Re: [OT] Rootkit queston
From: Richard B. Johnson
Date: Mon Dec 01 2003 - 17:18:01 EST
On Mon, 1 Dec 2003, Markus [ISO-8859-1] Hästbacka wrote:
> Hello all!
> I've been wondering about what is a rootkit and how it works?
It's some crap thrown together for the express purpose of
running a command-shell with root privileges on a system
being attacked. The binary load is usually fed in using
some kind of exploit such as overwriting a buffer in some
You fix that problem by upgrading any program found to
be susceptible to attack. If you have an old system, you
might wish to upgrade:
... and any other program that runs suid.
In particular, do not run inetd. Run xinetd instead.
You can check for a common 'root attack', if you have inetd,
by looking at the last few lines in /etc/inetd.conf.
It may have some access port added that allows anybody
who knows about it to log in as root from the network.
It will look something like this:
# End of inetd.conf.
4002 stream tcp nowait root /bin/bash --
In this case, port 4002 will allow access to a root shell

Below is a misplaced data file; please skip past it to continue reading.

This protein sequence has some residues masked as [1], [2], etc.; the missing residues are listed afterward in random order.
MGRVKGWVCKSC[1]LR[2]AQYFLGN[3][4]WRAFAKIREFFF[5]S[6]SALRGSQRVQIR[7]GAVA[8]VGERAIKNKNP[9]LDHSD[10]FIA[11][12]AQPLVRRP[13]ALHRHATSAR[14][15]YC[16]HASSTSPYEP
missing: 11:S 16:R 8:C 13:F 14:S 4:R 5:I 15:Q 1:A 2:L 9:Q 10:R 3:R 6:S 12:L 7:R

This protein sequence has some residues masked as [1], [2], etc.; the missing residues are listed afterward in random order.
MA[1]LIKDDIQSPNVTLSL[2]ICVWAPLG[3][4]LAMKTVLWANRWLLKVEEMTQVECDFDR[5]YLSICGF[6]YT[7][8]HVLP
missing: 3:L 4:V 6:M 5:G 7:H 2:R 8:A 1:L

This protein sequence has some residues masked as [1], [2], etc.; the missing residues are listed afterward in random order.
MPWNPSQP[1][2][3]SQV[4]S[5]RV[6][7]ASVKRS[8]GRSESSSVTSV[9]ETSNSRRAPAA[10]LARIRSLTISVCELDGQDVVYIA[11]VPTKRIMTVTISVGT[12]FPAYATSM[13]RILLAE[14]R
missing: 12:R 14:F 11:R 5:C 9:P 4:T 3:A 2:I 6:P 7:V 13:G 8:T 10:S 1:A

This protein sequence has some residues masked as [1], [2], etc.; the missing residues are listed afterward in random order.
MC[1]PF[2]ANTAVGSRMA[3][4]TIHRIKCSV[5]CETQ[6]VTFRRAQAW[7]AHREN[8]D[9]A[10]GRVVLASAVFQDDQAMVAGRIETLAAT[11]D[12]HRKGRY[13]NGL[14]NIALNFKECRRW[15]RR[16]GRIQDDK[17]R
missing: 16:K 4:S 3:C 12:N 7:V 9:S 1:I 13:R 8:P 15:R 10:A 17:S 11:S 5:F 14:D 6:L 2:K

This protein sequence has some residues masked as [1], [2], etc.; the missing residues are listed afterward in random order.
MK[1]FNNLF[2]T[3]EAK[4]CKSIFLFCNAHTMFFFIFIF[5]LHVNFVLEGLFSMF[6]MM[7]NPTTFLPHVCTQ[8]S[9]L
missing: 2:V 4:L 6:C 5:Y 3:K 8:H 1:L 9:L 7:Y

that has no terminal processing, but an attacker can use this
to get complete control of your system. FYI, this is a 5-year-old
attack, long obsolete if you have a "store-bought" distribution
> I've been paranoid after I heard that the debian project got
> "rootkitted", I ran chkrootkit, and it said that it's possible that I
> have a LKM rootkit installed, but the website told me that it's possible
> that the LKM test gives wrong information with recent kernels (Running
> 2.4.22 now).
> These processes "were hidden from ps command":
> root 0 0.0 0.0 0 0 ? SWN Oct28 0:01
> root 0 0.0 0.0 0 0 ? SW Oct28 4:27 [kswapd]
> root 0 0.0 0.0 0 0 ? SW Oct28 0:00 [bdflush]
> root 0 0.0 0.0 0 0 ? SW Oct28 0:01
> They seem to have PID 0, is this normal?
Yes. These are kernel threads.
Penguin : Linux version 2.4.22 on an i686 machine (797.90 BogoMips).
Note 96.31% of all statistics are fiction.
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